© Borgis - New Medicine 4/2010, s. 169-170
*Ewa Ogłodek, Aleksander Araszkiewicz
Professional burnout among family physicians
Chair and Clinic of Psychiatry of the Nicolaus Copernicus University,
Collegium Medicum in Bydgoszcz, Poland
Head of Department: prof. Aleksander Araszkiewicz, MD, PhD
The ?burnout syndrome? (BOS) is used to describe a type of job stress specifically in those professionals who maintain a direct relationship with people who are the beneficiaries of their work, and means to be or feel burned out, exhausted, and overworked. The risk of professional burnout particularly concerns people who practise professions belonging to the so-called human services group. Professional burnout is a state of emotional and physical exhaustion caused by excessive and prolonged stress. As the stress continues, one begins to lose interest in or motivation for performing one?s job. Additionally, burnout reduces one?s productivity and energy. There are three phases of professional burnout: emotional exhaustion, depersonalization, and reduced sense of personal accomplishment. Professional burnout is often associated with incapacitation and high social, economic and individual cost, absenteeism, decrease in productivity, high turnover, increasing demand for health services, and abusive use of tranquilizers, alcohol and other drugs. Factors associated with burnout include age, marital status, how long the individual has been working as a health professional, work overload, interpersonal conflicts, conflicts between workers and their clientele, and lack of social support, of autonomy and of participation in decision-making processes. This paper discusses basic problems of professional burnout among family physicians.
Professional burnout syndrome is one of the more serious consequences of professional stress, in the literature often described as one of the possible reactions of an individual to chronic emotional stress related to working in professions where continuous contact with people is required. Professional burnout syndrome is, for a family doctor, one of the most serious results of stress (1, 2, 3).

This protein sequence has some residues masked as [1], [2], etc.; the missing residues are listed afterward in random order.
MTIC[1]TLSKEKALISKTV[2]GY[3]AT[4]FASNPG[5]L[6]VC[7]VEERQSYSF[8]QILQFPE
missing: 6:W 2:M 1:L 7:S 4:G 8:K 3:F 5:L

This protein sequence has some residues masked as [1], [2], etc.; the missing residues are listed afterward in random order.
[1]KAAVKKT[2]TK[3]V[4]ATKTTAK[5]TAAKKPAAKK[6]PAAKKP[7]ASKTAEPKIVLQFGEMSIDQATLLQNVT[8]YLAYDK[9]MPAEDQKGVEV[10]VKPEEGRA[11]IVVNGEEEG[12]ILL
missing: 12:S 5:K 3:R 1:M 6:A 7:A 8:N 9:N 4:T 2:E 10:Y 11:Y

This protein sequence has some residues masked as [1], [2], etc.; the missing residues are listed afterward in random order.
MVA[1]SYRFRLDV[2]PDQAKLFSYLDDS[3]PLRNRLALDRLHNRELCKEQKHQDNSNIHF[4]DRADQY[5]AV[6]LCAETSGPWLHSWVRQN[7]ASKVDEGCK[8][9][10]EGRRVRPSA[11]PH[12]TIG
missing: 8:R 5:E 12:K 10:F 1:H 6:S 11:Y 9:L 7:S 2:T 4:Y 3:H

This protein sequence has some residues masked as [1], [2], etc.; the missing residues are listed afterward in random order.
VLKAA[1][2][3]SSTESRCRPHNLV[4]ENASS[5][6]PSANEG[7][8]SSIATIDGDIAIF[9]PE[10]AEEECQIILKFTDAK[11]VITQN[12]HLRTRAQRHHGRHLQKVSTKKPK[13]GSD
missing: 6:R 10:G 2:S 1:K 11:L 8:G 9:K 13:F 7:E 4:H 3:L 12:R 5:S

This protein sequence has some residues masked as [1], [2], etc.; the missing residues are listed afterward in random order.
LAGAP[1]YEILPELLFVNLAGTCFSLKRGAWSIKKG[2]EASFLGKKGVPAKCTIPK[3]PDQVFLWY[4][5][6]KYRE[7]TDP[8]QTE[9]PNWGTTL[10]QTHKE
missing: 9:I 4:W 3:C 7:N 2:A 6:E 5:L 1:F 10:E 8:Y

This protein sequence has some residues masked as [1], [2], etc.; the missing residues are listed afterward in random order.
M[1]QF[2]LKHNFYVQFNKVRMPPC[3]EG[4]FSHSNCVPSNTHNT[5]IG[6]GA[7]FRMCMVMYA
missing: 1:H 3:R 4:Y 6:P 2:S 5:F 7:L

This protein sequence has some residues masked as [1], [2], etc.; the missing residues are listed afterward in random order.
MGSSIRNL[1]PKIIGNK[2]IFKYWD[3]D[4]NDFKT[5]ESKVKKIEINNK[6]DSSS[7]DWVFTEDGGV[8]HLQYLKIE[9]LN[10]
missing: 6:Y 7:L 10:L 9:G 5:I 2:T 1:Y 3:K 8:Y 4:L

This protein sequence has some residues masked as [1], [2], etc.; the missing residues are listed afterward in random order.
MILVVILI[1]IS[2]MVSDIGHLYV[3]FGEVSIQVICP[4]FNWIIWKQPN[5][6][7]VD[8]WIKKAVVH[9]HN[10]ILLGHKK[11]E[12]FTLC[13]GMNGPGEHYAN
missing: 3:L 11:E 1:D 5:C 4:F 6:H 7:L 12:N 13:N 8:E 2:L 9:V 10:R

Maslach dealt with the problem of professional burnout syndrome in the 1980s, and this concept was later supplemented by other researchers, such as Leitera, and Jackson. In the proposed model the symptoms of professional burnout syndrome have been grouped into three categories:
Emotional exhaustion ? it is the sense of emotional overload and depreciation of the possessed resources of emotions. The results of the lack of possibility to modify given stresses are pathological defensive reactions consisting in avoiding the stresses by withdrawal from contacts with patients, increasing the distance and even avoiding them;
1. The sense of alienation ? depersonalization. A person at this stage of burnout shortens contacts with patients to the necessary minimum, avoids eye contact and keeps a considerable distance in relations, with simultaneous appearance of his or her professional competences.
2. Reduced personal accomplishment is a reaction to failure in dealing with the experienced professional stress, which is associated with dissatisfaction with one?s accomplishments and leads to lowering of self-esteem and feelings of frustration (4, 5, 6).
According to the developed pattern, the course of professional burnout syndrome dynamics is as follows:
? first, as a result of a stressful job, emotional exhaustion intensifies, with psychosomatic symptoms dominant in its clinical picture: headaches, fatigue, insomnia;
? the next stage involves attempts to protect oneself against the consequences of exhaustion; the doctor applies mechanisms leading to the loss of care for those requiring help;
? the next, final stage is reduced personal accomplishment ? which reduces the quality of the performed work and extends the time of performing the undertaken tasks (7, 8, 9).
Prevention of the professional burnout syndrome in family doctors heavily burdened with a stressful job in everyday medical practice is an important element of consciously counteracting this phenomenon. Taking into account the fact that the discussed problem is of a complex nature, the actions undertaken for preventive purposes should apply to various areas of life (10, 11).
Prophylactic actions may be carried out in three dimensions, for the purpose of early detection and minimizing its presence:
1. The first level is the society; at this stage the most important actions are:
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